'Thieving': Government's waste tax divides businesses
THE levy touted as the fix to the millions of tonnes of interstate waste dumped in Queensland has been described as a "thieving" tax grab by a Gladstone small businessman.
In Gladstone to spruik the Queensland Government's controversial new waste levy, Environment and Great Barrier Reef Minister Leeanne Enoch said it would encourage more businesses like the Northern Oil Refinery where waste is turned into biofuel.
During her second visit to the Yarwun refinery this month, Ms Ennoch said it was "unacceptable" that Queensland - which was the only state without a waste levy - had turned into a dumping ground for other states.
She said since the waste levy was scrapped by the Liberal National Party in 2013, more than 2.3 million tonnes of waste was dumped in Queensland from other states.
The levy, which would place an additional charge per tonne at the dump, was supported by Northern Oil's Syn Bio general manager Ben Tabulo, who hoped it would boost recycling initiatives in Queensland.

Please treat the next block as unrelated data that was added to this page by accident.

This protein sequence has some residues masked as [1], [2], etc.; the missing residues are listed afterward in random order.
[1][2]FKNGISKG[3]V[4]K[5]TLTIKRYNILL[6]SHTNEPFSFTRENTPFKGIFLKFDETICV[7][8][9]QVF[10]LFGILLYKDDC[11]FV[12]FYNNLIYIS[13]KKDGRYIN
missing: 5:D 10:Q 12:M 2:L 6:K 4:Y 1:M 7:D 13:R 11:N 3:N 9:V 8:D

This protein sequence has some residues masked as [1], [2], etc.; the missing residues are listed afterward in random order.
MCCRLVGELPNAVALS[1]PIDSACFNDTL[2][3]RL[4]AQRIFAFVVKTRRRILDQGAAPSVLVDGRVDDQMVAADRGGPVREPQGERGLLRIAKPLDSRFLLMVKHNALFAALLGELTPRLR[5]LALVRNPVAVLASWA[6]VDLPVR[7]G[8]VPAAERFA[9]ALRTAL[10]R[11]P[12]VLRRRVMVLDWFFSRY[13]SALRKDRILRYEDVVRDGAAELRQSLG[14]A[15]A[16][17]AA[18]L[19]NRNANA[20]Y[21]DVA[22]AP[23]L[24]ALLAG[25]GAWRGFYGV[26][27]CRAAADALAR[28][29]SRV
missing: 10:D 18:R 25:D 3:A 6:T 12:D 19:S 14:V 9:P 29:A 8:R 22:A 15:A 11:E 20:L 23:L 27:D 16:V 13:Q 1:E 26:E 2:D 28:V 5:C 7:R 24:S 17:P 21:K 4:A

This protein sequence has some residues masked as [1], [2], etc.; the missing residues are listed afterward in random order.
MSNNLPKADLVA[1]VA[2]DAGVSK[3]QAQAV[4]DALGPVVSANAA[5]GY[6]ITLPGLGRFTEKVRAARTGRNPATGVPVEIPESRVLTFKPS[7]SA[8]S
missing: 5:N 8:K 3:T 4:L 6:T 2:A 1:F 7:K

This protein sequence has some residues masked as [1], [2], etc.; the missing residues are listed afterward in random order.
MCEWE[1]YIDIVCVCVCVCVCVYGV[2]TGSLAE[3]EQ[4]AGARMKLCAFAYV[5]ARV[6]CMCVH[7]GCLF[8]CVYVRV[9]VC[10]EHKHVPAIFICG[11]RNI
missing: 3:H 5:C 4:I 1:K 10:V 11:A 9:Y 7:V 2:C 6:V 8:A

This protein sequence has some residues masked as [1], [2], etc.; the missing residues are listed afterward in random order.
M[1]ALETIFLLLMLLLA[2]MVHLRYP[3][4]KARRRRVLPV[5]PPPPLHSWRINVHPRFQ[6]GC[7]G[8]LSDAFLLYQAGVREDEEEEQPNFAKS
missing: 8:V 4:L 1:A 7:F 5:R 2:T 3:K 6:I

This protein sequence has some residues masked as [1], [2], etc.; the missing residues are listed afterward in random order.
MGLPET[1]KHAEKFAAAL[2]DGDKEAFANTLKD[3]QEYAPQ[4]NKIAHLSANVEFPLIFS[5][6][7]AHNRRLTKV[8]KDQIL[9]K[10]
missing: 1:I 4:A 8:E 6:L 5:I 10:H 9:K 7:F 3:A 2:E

Mr Tabulo said it would be an "enabler" for growth within the renewable industry.
But the move has been slammed as a threat to the survival of small business by the Opposition.
Gladstone Blue Bins owner Tony Soppa worried dump charges would increase to more than $200 per tonne with the levy.
"At the end of the day people will dump the rubbish along the road if it's going to cost more ... the roads will be full of rubbish," he said.
Mr Soppa said pre-2013 when Queensland had a waste levy his business was not impacted because it was reaping the benefits of Gladstone's industrial boom.
"We want to keep our prices the same but how will we be able to do that if the government is just going to add this levy?" he said.
Member for Gladstone Glenn Butcher said the initiative would encourage companies to send their waste to Northern Oil instead of landfill. He said it would encourage more "waste to energy" businesses.
The former levy was set at $35 per tonne and while it has not been confirmed what the new levy will be, it is expected to be between $60-70 per tonne. The Opposition has warned the introduction of a waste levy would impact Queensland households. The State Government denied the claims and has said "there will be no wheelie bin tax".
Northern Oil donated $3850 to Queensland Labor's during the 2017 election.